Submit your work, meet writers and drop the ads. Become a member
Dec 2020
Winter is near, and night drapes quickly over the city, a black satin

sheath to be decorated by the early stars. But the skyline is

different, the glass and stone soldiers that elbow for prominence at

the river’s edge don’t shine bright until the river blackens out of

sight, not until the soft whoosh of the final ripples from the ferry

boats lap up against the pier pilings. No, the skyline sleeps late,

then awakens not for the city, for it stretches and smiles brightly,

before an open-mouthed inhale of cold night air, all show, an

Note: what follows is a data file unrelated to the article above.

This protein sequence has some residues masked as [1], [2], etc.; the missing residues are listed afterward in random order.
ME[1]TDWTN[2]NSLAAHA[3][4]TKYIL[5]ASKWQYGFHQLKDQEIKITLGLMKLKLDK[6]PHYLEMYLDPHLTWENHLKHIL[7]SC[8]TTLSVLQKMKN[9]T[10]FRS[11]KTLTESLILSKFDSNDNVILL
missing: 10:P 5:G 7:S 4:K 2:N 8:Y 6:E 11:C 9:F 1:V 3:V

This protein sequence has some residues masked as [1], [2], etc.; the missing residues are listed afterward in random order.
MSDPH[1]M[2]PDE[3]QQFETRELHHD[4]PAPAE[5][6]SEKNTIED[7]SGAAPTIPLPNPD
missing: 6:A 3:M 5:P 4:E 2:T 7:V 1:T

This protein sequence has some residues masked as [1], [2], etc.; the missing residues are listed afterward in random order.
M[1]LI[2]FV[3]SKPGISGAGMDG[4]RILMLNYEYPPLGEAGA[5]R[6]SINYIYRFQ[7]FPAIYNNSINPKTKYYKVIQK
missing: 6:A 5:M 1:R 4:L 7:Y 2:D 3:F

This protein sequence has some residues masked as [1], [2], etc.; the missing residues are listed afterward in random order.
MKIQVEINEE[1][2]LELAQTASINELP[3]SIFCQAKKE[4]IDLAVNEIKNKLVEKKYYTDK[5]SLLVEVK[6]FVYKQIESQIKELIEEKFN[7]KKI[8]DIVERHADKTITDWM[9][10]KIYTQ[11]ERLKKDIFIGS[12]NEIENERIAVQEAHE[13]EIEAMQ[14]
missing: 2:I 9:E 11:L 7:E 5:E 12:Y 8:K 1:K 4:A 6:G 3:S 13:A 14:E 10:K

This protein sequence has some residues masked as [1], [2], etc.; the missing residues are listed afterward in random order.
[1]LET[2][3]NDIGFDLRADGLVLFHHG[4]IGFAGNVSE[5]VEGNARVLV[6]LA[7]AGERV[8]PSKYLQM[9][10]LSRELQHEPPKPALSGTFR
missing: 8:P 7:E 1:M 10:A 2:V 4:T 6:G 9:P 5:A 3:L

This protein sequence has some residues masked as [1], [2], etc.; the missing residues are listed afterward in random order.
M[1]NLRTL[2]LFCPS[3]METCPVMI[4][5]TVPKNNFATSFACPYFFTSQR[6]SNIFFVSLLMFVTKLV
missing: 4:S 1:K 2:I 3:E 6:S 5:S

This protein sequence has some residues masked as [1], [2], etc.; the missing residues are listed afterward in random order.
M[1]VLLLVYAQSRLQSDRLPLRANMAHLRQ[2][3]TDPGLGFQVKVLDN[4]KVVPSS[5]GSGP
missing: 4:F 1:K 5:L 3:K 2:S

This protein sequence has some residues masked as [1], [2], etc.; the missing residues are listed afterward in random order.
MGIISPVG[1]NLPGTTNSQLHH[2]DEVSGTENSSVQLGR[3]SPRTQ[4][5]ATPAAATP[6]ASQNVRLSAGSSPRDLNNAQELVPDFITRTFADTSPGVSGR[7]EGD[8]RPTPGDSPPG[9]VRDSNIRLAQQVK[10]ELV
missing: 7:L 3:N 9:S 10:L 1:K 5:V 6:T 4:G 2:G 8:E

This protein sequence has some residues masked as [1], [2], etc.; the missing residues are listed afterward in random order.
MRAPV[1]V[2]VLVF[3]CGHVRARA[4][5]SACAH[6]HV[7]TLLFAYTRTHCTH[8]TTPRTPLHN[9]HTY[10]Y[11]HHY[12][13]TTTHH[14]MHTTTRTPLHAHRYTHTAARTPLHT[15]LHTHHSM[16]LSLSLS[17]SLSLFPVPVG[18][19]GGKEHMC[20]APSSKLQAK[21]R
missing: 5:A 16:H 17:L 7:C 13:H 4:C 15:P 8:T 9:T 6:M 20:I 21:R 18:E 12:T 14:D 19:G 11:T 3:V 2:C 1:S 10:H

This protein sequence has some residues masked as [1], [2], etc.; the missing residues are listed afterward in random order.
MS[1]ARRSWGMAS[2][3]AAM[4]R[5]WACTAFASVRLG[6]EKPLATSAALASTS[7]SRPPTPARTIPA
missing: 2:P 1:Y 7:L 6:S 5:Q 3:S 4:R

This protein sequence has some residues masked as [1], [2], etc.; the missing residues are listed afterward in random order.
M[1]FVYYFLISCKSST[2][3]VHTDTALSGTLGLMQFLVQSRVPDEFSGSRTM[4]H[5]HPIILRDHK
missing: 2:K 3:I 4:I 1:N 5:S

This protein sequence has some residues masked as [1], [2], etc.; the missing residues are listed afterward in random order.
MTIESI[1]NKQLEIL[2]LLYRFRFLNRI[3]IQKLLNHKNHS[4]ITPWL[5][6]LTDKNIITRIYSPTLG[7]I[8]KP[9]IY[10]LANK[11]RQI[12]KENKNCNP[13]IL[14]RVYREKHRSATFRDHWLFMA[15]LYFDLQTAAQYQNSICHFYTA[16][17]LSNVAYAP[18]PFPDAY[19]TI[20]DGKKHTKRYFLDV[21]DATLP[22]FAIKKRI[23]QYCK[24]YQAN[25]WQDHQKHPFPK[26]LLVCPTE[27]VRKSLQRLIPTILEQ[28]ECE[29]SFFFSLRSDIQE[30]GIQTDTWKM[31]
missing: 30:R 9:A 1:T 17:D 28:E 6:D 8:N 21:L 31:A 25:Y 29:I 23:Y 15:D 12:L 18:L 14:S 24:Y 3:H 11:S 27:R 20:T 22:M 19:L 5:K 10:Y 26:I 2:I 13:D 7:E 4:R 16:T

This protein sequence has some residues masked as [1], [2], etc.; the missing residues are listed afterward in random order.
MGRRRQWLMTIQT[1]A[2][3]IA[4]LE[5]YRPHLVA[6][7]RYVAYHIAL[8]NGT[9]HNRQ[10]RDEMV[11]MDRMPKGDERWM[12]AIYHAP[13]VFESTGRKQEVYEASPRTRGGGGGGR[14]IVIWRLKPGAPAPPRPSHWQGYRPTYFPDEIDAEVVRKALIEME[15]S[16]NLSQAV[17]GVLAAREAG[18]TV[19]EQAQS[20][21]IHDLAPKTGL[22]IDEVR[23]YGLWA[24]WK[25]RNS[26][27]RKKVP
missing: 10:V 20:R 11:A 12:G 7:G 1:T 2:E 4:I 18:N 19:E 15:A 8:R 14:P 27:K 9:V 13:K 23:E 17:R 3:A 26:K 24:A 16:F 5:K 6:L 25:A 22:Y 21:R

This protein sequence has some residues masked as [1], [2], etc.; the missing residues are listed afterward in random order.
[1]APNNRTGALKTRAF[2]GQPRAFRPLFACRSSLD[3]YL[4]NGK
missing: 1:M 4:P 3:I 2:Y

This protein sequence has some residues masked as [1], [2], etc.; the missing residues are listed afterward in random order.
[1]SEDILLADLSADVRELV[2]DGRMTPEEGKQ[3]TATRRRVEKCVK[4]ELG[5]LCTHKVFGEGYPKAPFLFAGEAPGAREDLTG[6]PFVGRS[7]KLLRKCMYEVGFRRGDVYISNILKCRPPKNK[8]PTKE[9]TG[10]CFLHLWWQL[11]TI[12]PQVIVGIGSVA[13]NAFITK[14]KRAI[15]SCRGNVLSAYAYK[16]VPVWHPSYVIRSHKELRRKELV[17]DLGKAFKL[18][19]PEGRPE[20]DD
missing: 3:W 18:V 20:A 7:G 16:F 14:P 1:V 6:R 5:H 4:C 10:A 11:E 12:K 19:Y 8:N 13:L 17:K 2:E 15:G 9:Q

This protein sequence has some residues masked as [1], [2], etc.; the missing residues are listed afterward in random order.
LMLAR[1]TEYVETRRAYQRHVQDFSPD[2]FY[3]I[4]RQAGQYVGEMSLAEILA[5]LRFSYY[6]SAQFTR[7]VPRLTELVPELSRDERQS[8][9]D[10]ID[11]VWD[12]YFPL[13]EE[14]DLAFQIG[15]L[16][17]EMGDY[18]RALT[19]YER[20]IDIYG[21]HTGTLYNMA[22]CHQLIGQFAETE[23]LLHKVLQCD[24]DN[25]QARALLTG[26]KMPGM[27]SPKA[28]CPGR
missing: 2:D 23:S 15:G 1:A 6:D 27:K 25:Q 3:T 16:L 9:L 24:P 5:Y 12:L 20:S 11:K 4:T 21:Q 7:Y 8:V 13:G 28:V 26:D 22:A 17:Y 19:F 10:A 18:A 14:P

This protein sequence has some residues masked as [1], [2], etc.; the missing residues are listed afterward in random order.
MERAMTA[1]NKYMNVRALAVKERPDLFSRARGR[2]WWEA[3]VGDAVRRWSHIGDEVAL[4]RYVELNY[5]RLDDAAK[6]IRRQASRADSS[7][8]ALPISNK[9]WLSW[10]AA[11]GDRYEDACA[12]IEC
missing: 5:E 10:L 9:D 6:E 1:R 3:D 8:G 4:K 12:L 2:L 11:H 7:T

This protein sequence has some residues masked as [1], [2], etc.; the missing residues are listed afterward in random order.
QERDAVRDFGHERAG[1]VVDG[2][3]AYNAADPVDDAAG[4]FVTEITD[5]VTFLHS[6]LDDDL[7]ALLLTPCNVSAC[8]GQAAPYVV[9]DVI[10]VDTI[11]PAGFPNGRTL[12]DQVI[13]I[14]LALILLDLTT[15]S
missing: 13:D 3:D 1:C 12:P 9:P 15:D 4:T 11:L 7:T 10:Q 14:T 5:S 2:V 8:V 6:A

opening number, a roaring, leg-kicking first dance for those who

stare and yearn, who pine in nervous indecision on the far shore,

tantalized, pawing at the ground before, perhaps, bridging the

pitch water to join the city splash, for if one stays put, feet planted

at a distance, beyond the parquet floor, well….
Philip Lawrence
Written by
Philip Lawrence  New York
(New York)   
92
 
Please log in to view and add comments on poems